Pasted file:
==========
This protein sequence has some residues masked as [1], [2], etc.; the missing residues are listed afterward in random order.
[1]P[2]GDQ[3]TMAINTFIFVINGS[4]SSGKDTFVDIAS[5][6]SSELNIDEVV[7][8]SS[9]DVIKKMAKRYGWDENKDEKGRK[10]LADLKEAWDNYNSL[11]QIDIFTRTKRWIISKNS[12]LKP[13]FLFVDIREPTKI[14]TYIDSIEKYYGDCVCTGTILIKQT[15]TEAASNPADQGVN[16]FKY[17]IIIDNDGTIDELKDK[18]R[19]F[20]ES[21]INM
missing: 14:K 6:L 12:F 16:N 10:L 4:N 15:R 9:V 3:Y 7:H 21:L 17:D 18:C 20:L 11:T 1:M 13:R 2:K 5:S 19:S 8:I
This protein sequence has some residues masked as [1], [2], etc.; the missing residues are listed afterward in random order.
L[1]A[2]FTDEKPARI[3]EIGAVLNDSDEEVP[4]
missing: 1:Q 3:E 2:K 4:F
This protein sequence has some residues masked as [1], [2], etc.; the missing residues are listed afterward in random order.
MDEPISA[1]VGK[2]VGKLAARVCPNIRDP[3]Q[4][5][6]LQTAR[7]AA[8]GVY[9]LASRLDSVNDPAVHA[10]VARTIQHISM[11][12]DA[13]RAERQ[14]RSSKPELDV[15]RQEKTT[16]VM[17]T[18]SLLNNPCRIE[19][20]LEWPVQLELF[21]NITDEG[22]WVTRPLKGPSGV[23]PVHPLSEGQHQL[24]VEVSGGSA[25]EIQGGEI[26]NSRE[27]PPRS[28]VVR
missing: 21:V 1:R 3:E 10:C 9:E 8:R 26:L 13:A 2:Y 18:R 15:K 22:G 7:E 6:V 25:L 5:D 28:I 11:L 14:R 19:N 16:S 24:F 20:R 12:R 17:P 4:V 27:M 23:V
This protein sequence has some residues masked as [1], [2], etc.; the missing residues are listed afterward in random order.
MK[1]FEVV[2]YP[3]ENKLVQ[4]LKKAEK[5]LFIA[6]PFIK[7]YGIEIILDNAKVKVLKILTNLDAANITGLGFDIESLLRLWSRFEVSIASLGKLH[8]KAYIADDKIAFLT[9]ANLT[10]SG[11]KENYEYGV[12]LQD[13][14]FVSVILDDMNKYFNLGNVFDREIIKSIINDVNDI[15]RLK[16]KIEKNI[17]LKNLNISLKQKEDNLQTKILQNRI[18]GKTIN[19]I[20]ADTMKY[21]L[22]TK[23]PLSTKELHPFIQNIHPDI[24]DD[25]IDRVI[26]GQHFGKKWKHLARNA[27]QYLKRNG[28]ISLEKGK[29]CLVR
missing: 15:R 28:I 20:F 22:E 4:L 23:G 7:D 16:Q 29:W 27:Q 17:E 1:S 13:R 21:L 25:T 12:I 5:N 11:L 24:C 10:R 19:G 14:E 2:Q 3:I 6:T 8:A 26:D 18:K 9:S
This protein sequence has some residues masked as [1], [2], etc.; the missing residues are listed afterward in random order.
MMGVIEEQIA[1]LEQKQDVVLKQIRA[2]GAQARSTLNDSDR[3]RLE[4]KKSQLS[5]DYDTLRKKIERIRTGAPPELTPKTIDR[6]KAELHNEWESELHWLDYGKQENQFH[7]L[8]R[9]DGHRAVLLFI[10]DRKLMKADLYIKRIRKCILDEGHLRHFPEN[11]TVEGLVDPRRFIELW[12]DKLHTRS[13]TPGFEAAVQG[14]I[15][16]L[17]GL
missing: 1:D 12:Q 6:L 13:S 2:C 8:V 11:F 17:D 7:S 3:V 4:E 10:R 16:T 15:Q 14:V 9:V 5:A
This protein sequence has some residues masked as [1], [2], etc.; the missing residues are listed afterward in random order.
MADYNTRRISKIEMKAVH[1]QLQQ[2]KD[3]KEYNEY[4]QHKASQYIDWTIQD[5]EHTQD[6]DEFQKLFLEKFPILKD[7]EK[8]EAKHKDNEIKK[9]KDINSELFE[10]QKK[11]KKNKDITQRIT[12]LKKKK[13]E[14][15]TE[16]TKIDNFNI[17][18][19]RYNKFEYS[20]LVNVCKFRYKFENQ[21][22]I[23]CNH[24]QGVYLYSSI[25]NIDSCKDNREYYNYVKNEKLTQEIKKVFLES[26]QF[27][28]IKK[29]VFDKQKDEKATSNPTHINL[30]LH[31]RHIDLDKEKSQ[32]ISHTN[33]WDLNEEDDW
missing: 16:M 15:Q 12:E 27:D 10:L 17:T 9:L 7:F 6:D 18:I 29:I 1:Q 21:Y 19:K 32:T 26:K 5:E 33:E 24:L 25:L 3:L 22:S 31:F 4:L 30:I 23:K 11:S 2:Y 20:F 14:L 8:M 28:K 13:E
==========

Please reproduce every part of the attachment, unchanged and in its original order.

This protein sequence has some residues masked as [1], [2], etc.; the missing residues are listed afterward in random order.
[1]P[2]GDQ[3]TMAINTFIFVINGS[4]SSGKDTFVDIAS[5][6]SSELNIDEVV[7][8]SS[9]DVIKKMAKRYGWDENKDEKGRK[10]LADLKEAWDNYNSL[11]QIDIFTRTKRWIISKNS[12]LKP[13]FLFVDIREPTKI[14]TYIDSIEKYYGDCVCTGTILIKQT[15]TEAASNPADQGVN[16]FKY[17]IIIDNDGTIDELKDK[18]R[19]F[20]ES[21]INM
missing: 14:K 6:L 12:F 16:N 10:L 4:N 15:R 9:V 3:Y 7:H 21:L 17:D 18:C 20:L 11:T 1:M 13:R 2:K 5:S 19:S 8:I
This protein sequence has some residues masked as [1], [2], etc.; the missing residues are listed afterward in random order.
L[1]A[2]FTDEKPARI[3]EIGAVLNDSDEEVP[4]
missing: 1:Q 3:E 2:K 4:F
This protein sequence has some residues masked as [1], [2], etc.; the missing residues are listed afterward in random order.
MDEPISA[1]VGK[2]VGKLAARVCPNIRDP[3]Q[4][5][6]LQTAR[7]AA[8]GVY[9]LASRLDSVNDPAVHA[10]VARTIQHISM[11][12]DA[13]RAERQ[14]RSSKPELDV[15]RQEKTT[16]VM[17]T[18]SLLNNPCRIE[19][20]LEWPVQLELF[21]NITDEG[22]WVTRPLKGPSGV[23]PVHPLSEGQHQL[24]VEVSGGSA[25]EIQGGEI[26]NSRE[27]PPRS[28]VVR
missing: 21:V 1:R 3:E 10:C 9:E 8:R 26:L 13:A 2:Y 18:R 15:K 22:G 7:E 6:V 25:L 5:D 28:I 11:L 14:R 19:N 16:S 24:F 20:R 12:R 17:P 4:V 27:M 23:V
This protein sequence has some residues masked as [1], [2], etc.; the missing residues are listed afterward in random order.
MK[1]FEVV[2]YP[3]ENKLVQ[4]LKKAEK[5]LFIA[6]PFIK[7]YGIEIILDNAKVKVLKILTNLDAANITGLGFDIESLLRLWSRFEVSIASLGKLH[8]KAYIADDKIAFLT[9]ANLT[10]SG[11]KENYEYGV[12]LQD[13][14]FVSVILDDMNKYFNLGNVFDREIIKSIINDVNDI[15]RLK[16]KIEKNI[17]LKNLNISLKQKEDNLQTKILQNRI[18]GKTIN[19]I[20]ADTMKY[21]L[22]TK[23]PLSTKELHPFIQNIHPDI[24]DD[25]IDRVI[26]GQHFGKKWKHLARNA[27]QYLKRNG[28]ISLEKGK[29]CLVR
missing: 15:R 28:I 20:F 22:E 4:L 23:G 7:D 16:Q 29:W 27:Q 17:E 1:S 13:R 21:L 25:T 12:I 5:N 11:L 24:C 10:R 19:G 14:E 2:Q 3:I 6:T 8:A 26:D 18:K 9:S
This protein sequence has some residues masked as [1], [2], etc.; the missing residues are listed afterward in random order.
MMGVIEEQIA[1]LEQKQDVVLKQIRA[2]GAQARSTLNDSDR[3]RLE[4]KKSQLS[5]DYDTLRKKIERIRTGAPPELTPKTIDR[6]KAELHNEWESELHWLDYGKQENQFH[7]L[8]R[9]DGHRAVLLFI[10]DRKLMKADLYIKRIRKCILDEGHLRHFPEN[11]TVEGLVDPRRFIELW[12]DKLHTRS[13]TPGFEAAVQG[14]I[15][16]L[17]GL
missing: 1:D 12:Q 6:L 13:S 2:C 8:V 11:F 17:D 7:S 3:V 4:E 10:R 16:T 15:Q 14:V 9:V 5:A
This protein sequence has some residues masked as [1], [2], etc.; the missing residues are listed afterward in random order.
MADYNTRRISKIEMKAVH[1]QLQQ[2]KD[3]KEYNEY[4]QHKASQYIDWTIQD[5]EHTQD[6]DEFQKLFLEKFPILKD[7]EK[8]EAKHKDNEIKK[9]KDINSELFE[10]QKK[11]KKNKDITQRIT[12]LKKKK[13]E[14][15]TE[16]TKIDNFNI[17][18][19]RYNKFEYS[20]LVNVCKFRYKFENQ[21][22]I[23]CNH[24]QGVYLYSSI[25]NIDSCKDNREYYNYVKNEKLTQEIKKVFLES[26]QF[27][28]IKK[29]VFDKQKDEKATSNPTHINL[30]LH[31]RHIDLDKEKSQ[32]ISHTN[33]WDLNEEDDW
missing: 16:M 15:Q 12:E 27:D 10:L 17:T 9:L 7:F 6:D 18:I 29:I 1:Q 21:Y 19:K 32:T 26:K 5:E 33:E 24:L 25:L 3:L 22:S 31:F 4:L 30:I 23:K 11:S 2:Y 20:F 14:L 8:M 28:K 13:E